What Really Happened to the Baby Saltwater Crocodile Found in Chermside?

Photo Credit: Brisbane City Council/Flickr

A baby saltwater crocodile is now safely in the care of Queensland wildlife officers after a family stumbled upon it near the creek at the 7th Brigade Park in Chermside last Thursday. 

The reptile, which is about 40 centimetres long, was badly dehydrated and distressed. It was definitely out of place at the suburban park.
Warren Christensen of the Queensland Parks and Wildlife Service facility in Moggill said that the juvenile estuarine crocodile was left in a “pretty bad way” by whoever was supposed to be transporting it.

Crocodiles might be common in the north side of the state but Mr Christensen said that the 7th Brigade Park in winter is not the place for such a young animal. 

The wildlife official also said that had the crocodile not been found and contained then it would have posed an even bigger public threat in a few month’s time.

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The family who stumbled upon the crocodile kept it inside an Esky when they transported the animal to the wildlife services’ facility in Moggill, where it is currently recovering in a pond.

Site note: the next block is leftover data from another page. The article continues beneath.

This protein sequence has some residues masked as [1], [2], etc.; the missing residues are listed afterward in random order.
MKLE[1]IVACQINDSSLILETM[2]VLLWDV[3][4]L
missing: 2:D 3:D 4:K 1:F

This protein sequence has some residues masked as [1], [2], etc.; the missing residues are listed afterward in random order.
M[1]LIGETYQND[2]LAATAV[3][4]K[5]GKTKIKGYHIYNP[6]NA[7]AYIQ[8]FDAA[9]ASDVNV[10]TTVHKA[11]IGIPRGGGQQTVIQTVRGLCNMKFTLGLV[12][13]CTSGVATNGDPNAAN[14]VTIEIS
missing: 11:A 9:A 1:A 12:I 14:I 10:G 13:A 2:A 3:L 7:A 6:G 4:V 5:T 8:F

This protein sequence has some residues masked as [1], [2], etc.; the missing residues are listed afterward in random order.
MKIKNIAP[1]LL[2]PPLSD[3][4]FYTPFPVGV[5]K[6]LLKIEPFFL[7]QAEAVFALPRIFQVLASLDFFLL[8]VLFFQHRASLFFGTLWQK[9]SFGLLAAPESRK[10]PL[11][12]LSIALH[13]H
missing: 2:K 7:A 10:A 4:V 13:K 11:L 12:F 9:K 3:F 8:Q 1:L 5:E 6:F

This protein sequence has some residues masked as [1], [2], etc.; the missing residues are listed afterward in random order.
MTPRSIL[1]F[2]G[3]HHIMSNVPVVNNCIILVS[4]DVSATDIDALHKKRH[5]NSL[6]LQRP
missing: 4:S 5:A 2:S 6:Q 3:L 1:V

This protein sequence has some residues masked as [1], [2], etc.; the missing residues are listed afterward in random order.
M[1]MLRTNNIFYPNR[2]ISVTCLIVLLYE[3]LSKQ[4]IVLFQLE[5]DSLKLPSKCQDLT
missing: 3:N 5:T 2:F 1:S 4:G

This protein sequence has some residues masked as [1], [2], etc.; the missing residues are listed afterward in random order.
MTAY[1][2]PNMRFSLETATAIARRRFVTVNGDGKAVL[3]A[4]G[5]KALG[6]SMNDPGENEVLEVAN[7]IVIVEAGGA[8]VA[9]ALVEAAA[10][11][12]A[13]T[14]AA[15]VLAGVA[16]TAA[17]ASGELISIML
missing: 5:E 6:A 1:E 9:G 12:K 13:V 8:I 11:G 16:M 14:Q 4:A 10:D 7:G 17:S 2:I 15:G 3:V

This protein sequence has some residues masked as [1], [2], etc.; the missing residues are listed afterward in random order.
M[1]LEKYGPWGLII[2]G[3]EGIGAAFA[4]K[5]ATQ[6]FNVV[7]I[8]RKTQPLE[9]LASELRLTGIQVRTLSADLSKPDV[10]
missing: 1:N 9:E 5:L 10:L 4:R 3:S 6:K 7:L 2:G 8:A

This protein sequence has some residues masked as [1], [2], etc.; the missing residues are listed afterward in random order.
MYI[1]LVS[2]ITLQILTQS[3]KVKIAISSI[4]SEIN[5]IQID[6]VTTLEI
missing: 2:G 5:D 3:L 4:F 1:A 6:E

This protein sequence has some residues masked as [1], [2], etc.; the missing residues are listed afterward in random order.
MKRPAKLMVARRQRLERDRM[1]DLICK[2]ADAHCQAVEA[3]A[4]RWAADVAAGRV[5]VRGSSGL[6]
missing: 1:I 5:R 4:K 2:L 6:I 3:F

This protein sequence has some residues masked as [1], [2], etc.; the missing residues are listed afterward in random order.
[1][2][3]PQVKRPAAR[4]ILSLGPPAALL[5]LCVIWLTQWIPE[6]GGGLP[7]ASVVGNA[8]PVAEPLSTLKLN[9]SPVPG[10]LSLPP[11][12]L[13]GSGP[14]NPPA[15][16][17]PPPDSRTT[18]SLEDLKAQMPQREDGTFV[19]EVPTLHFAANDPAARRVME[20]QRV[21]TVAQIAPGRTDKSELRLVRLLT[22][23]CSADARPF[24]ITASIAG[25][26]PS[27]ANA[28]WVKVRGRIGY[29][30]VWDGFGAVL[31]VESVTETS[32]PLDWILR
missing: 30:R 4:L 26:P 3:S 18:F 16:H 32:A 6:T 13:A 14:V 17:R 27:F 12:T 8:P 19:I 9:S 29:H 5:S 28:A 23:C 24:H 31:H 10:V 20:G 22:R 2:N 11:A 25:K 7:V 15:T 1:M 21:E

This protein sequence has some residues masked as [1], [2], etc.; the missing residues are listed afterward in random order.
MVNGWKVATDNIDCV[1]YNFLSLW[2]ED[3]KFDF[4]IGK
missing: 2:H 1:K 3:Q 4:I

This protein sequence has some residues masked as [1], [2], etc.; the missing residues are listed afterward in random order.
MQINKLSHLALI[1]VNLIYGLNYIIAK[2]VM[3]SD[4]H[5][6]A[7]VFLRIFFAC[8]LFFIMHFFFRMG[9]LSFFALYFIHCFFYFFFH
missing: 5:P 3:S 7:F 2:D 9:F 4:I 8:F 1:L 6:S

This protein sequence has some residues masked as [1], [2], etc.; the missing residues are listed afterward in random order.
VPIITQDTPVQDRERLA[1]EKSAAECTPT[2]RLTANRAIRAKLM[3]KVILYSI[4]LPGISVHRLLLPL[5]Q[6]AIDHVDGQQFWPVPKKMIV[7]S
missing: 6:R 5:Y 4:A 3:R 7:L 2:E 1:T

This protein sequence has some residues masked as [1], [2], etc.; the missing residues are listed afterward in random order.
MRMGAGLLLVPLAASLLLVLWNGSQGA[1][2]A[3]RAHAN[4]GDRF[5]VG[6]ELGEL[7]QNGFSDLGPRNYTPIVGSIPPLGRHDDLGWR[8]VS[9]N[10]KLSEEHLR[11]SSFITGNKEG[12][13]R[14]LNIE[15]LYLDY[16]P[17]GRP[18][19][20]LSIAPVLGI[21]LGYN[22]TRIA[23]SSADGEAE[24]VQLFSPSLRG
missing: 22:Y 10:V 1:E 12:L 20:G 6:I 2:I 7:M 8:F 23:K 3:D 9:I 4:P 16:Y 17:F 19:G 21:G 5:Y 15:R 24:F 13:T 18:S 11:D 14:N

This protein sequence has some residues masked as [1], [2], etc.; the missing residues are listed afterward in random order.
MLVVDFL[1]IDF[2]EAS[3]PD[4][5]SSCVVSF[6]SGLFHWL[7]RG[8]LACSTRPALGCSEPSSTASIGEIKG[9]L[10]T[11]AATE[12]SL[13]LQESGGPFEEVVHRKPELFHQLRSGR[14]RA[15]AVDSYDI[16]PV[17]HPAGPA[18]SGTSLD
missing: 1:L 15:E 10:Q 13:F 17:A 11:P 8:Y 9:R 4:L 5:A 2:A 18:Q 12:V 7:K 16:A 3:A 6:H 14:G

Officials have a theory about what really happened to the animal. They think that the crocodile was meant to be raised and kept as a pet originally but it may have been left for dead at the Chermside park. 

“Transporting wild animals – and in this case, a dangerous one – is completely unacceptable,” a representative from the Queensland Department of Environment and Science (DES) said. “Apart from being very cruel, doing so can cause serious issues such as the transmission of disease and introducing them into the unsuitable habitat.”

Queensland laws prohibit keeping crocodiles as pets but certain provisions will allow having the animals for education or farming purposes. 

DES is going to re-home the baby saltwater crocodile, at the right time, in one of the wildlife centers southeast of the region. The department, however, is hoping to get more information about the animal. For leads, phone 1300 130 372.